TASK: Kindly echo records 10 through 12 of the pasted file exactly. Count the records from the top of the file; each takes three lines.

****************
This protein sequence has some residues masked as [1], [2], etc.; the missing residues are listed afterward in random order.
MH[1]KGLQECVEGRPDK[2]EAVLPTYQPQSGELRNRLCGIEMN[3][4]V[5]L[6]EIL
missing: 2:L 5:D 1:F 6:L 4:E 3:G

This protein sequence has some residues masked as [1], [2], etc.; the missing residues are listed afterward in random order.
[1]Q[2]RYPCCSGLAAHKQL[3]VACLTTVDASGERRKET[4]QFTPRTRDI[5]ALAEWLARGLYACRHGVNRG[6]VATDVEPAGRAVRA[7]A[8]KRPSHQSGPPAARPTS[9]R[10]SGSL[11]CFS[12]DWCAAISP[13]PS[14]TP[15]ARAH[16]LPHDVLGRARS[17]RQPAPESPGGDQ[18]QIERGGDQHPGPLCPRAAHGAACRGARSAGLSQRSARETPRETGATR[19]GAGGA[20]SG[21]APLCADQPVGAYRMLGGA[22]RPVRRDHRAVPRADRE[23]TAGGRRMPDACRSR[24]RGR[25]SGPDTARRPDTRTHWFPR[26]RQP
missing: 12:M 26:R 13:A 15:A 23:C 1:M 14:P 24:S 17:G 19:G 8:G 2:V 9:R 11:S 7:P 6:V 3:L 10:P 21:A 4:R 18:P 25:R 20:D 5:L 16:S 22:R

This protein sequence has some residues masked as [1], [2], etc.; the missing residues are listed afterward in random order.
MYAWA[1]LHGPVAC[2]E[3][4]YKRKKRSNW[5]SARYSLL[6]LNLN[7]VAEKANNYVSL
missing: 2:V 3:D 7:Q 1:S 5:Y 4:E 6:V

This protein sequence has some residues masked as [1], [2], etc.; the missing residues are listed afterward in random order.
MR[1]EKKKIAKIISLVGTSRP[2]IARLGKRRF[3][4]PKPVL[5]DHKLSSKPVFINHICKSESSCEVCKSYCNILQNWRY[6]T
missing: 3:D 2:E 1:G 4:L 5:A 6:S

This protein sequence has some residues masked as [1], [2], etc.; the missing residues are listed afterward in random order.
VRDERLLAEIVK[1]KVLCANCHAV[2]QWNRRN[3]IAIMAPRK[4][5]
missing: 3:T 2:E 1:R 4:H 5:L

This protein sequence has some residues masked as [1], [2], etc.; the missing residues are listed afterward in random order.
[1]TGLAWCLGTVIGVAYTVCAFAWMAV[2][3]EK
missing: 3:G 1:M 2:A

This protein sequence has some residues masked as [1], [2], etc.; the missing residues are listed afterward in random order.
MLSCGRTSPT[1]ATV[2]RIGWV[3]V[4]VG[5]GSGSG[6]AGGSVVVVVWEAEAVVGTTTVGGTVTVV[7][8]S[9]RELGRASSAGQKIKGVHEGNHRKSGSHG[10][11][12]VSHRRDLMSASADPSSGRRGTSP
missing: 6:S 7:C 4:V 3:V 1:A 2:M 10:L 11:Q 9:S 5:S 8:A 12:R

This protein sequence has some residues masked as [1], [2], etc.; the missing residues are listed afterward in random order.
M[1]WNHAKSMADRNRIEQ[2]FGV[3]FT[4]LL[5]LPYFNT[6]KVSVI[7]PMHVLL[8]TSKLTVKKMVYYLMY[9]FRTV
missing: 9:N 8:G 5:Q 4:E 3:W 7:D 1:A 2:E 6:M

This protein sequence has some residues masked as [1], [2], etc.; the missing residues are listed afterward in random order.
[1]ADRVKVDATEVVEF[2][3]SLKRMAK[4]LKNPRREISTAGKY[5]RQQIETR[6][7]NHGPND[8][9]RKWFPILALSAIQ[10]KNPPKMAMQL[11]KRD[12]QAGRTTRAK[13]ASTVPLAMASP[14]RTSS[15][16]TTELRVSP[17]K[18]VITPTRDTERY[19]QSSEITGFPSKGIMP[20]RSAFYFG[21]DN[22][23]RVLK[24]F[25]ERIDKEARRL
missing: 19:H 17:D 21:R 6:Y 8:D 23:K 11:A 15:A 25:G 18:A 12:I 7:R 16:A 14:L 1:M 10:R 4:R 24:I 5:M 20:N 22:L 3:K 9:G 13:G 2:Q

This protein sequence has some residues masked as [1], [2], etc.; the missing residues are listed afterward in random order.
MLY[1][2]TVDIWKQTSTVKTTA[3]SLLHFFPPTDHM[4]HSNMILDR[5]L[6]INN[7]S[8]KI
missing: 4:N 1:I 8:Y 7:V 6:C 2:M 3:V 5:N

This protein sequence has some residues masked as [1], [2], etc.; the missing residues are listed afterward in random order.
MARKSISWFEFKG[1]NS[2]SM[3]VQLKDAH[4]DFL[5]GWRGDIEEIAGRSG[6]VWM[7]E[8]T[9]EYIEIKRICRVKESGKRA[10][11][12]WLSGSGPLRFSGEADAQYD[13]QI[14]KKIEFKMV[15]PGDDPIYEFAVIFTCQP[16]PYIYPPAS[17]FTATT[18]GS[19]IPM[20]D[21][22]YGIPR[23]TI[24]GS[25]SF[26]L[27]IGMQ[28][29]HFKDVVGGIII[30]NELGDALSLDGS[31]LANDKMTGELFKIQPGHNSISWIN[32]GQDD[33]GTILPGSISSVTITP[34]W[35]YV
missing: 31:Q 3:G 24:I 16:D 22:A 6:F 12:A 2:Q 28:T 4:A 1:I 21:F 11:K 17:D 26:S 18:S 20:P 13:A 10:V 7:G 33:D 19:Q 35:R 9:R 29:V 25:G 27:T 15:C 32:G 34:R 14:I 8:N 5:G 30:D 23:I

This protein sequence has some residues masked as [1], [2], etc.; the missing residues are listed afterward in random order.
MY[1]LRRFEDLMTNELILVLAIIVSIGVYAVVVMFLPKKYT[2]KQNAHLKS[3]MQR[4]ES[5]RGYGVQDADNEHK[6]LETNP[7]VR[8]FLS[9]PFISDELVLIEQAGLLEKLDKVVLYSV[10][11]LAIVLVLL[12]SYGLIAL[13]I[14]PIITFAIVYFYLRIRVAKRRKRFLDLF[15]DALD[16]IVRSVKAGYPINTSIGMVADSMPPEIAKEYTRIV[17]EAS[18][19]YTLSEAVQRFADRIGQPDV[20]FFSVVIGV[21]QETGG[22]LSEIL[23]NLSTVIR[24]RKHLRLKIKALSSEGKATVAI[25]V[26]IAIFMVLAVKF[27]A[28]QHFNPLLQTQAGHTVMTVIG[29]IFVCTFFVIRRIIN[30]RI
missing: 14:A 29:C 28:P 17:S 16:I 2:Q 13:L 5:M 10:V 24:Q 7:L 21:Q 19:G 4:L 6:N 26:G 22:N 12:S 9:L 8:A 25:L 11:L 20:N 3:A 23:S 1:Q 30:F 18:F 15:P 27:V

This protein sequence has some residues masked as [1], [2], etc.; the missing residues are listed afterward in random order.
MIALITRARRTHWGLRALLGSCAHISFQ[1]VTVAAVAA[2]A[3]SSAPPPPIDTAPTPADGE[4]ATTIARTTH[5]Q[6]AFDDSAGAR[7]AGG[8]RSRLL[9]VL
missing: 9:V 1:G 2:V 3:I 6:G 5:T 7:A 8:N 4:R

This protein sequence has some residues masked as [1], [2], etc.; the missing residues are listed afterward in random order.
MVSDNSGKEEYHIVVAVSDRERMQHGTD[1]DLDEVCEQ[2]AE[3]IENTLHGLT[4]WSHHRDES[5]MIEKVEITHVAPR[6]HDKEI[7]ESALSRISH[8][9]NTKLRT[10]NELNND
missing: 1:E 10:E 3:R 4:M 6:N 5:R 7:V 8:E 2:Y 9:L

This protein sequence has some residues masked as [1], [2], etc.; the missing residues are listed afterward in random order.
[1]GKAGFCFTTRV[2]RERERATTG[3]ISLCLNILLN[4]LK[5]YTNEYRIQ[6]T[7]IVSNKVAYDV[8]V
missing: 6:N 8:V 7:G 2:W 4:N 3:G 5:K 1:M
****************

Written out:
This protein sequence has some residues masked as [1], [2], etc.; the missing residues are listed afterward in random order.
MLY[1][2]TVDIWKQTSTVKTTA[3]SLLHFFPPTDHM[4]HSNMILDR[5]L[6]INN[7]S[8]KI
missing: 4:N 1:I 8:Y 7:V 6:C 2:M 3:V 5:N

This protein sequence has some residues masked as [1], [2], etc.; the missing residues are listed afterward in random order.
MARKSISWFEFKG[1]NS[2]SM[3]VQLKDAH[4]DFL[5]GWRGDIEEIAGRSG[6]VWM[7]E[8]T[9]EYIEIKRICRVKESGKRA[10][11][12]WLSGSGPLRFSGEADAQYD[13]QI[14]KKIEFKMV[15]PGDDPIYEFAVIFTCQP[16]PYIYPPAS[17]FTATT[18]GS[19]IPM[20]D[21][22]YGIPR[23]TI[24]GS[25]SF[26]L[27]IGMQ[28][29]HFKDVVGGIII[30]NELGDALSLDGS[31]LANDKMTGELFKIQPGHNSISWIN[32]GQDD[33]GTILPGSISSVTITP[34]W[35]YV
missing: 31:Q 3:G 24:I 16:D 22:A 6:F 12:A 2:Q 28:T 4:A 1:I 21:F 11:K 17:D 26:S 18:S 20:P 13:A 10:V 7:G 33:D 19:Q 35:R 9:R 29:V 25:G 27:T 15:C 32:G 34:R 14:I 8:N 5:G 30:D 23:I

This protein sequence has some residues masked as [1], [2], etc.; the missing residues are listed afterward in random order.
MY[1]LRRFEDLMTNELILVLAIIVSIGVYAVVVMFLPKKYT[2]KQNAHLKS[3]MQR[4]ES[5]RGYGVQDADNEHK[6]LETNP[7]VR[8]FLS[9]PFISDELVLIEQAGLLEKLDKVVLYSV[10][11]LAIVLVLL[12]SYGLIAL[13]I[14]PIITFAIVYFYLRIRVAKRRKRFLDLF[15]DALD[16]IVRSVKAGYPINTSIGMVADSMPPEIAKEYTRIV[17]EAS[18][19]YTLSEAVQRFADRIGQPDV[20]FFSVVIGV[21]QETGG[22]LSEIL[23]NLSTVIR[24]RKHLRLKIKALSSEGKATVAI[25]V[26]IAIFMVLAVKF[27]A[28]QHFNPLLQTQAGHTVMTVIG[29]IFVCTFFVIRRIIN[30]RI
missing: 14:A 29:C 28:P 17:S 16:I 2:Q 13:L 5:M 10:V 24:Q 7:L 21:Q 19:G 4:L 6:N 26:G 22:N 12:S 9:L 8:A 25:L 11:L 20:N 3:A 23:S 1:Q 30:F 18:F 15:P 27:V